I have been toying with the idea of writing a blog post, inspired by the above mentioned book and my running habit. The book, a memoir, is a sort of autobiography which centers around the writer Haruki Murakami’s running habit.
Here is a small excerpt:
“Most runners run not because they want to live longer, but because they want to live life to the fullest. If you’re going to while away the years, it’s far better to live them with clear goals and fully alive then in a fog, and I believe running helps you to do that. Exerting yourself to the fullest within your individual limits: that’s the essence of running, and a metaphor for life — and for me, for writing as whole. ” – Haruki Murakami
Ever since I can remember, I have always been an avid runner, probably influenced by my father who at the age of sixty two still competes in marathons and runs on a regular basis. I keep track of his progress with my Runtastic App and can see exactly how many kilometers he has run for the month thus far.
I have fond memories of us running together, competing in races together and of him dragging me out of bed, telling (bamboozling) me, that we are only going for a quick jog around the block, which always ended up being a tough eight kilometers fast paced run around several blocks.
I don’t know why, but I always fell for his bamboozles.
Also, I have many memories of primary school, of waking up at the crack of dawn only to run the two or so kilometers to my school’s sports grounds, and then starting my official running training.
After high school I became a lazy student, who neglected health and fitness by citing academics as an excuse. Once I started working I did not get any better at all, I did a few fun runs here and there but nothing serious.
At the age of 26, I competed in a half marathon (The Two Oceans) with absolutely no prior training, just will and determination. It was a horrible idea. Once I passed the three kilometer mark, I dreaded every single meter thereafter. At times, I thought of flagging down the medical team and tapping out of the race, and at other times I contemplated just giving up.
Luckily I did neither, finished the race, and vowed that I would never run a half marathon again in my life…
The next year I ran the same race but this time, I had trained for about three weeks prior to it. As expected, it was yet again a horrible experience.
I remember how angry I was during the race. Angry that I had entered, and angry that I allowed others to influence me to enter.Not only did I vow to never enter a race again, but this time I told myself I was done with running. I actually think I bought a mountain bike a few weeks later.
The point of the stories above is that I do have a certain degree of natural fitness, a bit of crazy, strong will and determination and an affinity for running, which I have only embraced again recently.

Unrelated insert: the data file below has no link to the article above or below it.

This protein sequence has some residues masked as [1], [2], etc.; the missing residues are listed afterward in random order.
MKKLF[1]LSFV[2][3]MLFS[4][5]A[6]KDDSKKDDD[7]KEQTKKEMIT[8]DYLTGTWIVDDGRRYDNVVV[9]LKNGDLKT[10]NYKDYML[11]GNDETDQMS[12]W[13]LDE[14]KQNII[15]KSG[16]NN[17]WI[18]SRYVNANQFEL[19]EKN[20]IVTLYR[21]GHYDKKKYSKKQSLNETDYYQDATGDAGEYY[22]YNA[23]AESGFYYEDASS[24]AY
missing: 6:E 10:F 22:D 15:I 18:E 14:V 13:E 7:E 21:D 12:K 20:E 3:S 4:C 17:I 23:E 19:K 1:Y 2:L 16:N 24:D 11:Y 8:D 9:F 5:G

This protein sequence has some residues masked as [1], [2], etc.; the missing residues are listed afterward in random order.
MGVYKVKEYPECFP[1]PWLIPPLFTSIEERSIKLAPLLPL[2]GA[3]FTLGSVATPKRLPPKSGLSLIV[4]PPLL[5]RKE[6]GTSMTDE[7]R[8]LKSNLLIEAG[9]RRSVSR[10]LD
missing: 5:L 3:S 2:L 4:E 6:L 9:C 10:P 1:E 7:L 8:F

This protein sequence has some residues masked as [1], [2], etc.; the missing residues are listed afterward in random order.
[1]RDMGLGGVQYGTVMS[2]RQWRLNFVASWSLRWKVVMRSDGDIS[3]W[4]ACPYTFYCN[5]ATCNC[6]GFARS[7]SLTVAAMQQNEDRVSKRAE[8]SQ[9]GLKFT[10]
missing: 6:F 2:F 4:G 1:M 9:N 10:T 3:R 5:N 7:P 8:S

I ran a couple of random races over the last couple of years but never in my life have I run like I run now. Every run is a small competition. A competition to try and beat myself, beat my time, beat my pace, and mostly: beat my mind.
Running to me has become an escape, and definitely a small addiction. Yes there is the physical element, where the brain releases endorphins, but there is a lot more to it.
I have grown to love the scientific and mental aspects of running as a sport, where I challenge every factor which could have had an influence on my performance for a specific run.
For example, on Monday, I will do a ten kilometer run at 6:00PM, my time will be approximately forty six minutes and seventeen seconds. Then on Wednesday I will run the exact same route, also at 6:00PM, but this time, my results will be approximately forty four minutes and twelve seconds. Which results in a difference of two minutes and five seconds.
Now this is where my mind starts working, I consider each factor: from what I had for breakfast to what time I went to bed. Then I also consider the mental state in which I was in when I started my run, and once I finished.
I weigh each factor and determine the influence that it may or may not have had, then I take note on how I might alter an element to improve my run.
The other day, I ran without drinking coffee, and I did exactly the same run after two flat whites. Needless to say, the post coffee run was way better than the no coffee run, this article explains more.
The above example is a little self explanatory, but there are more examples which are a little harder to explain, like the Kanye West vs Chance the Rapper phenomenon…
I have found that I run way better while listening to Kanye West than when I listen to Chance the Rapper. There could be several explanations for this, but my friend’s explanation still remains the best: “If I had to listen to Kanye West, I would also run for my life.”
All jokes aside, Kanye’s earlier, pre-dark stuff is actually pretty uplifting and inspiring, I use it all the time for training.
So now you know what I talk about when I talk about running. As the title suggests, I do in fact talk about running.
This is not a topic which I can and will cover in one post, as I still have a lot that I could say when it comes to running. With that being said, I will end this with another timeless quote from the book title by the writer Haruki Murakami, one which has been a sort of a mantra for me.
“Pain is inevitable. Suffering is optional. Say you’re running and you think, ‘Man, this hurts, I can’t take it anymore. The ‘hurt’ part is an unavoidable reality, but whether or not you can stand anymore is up to the runner himself.” – Haruki Murakami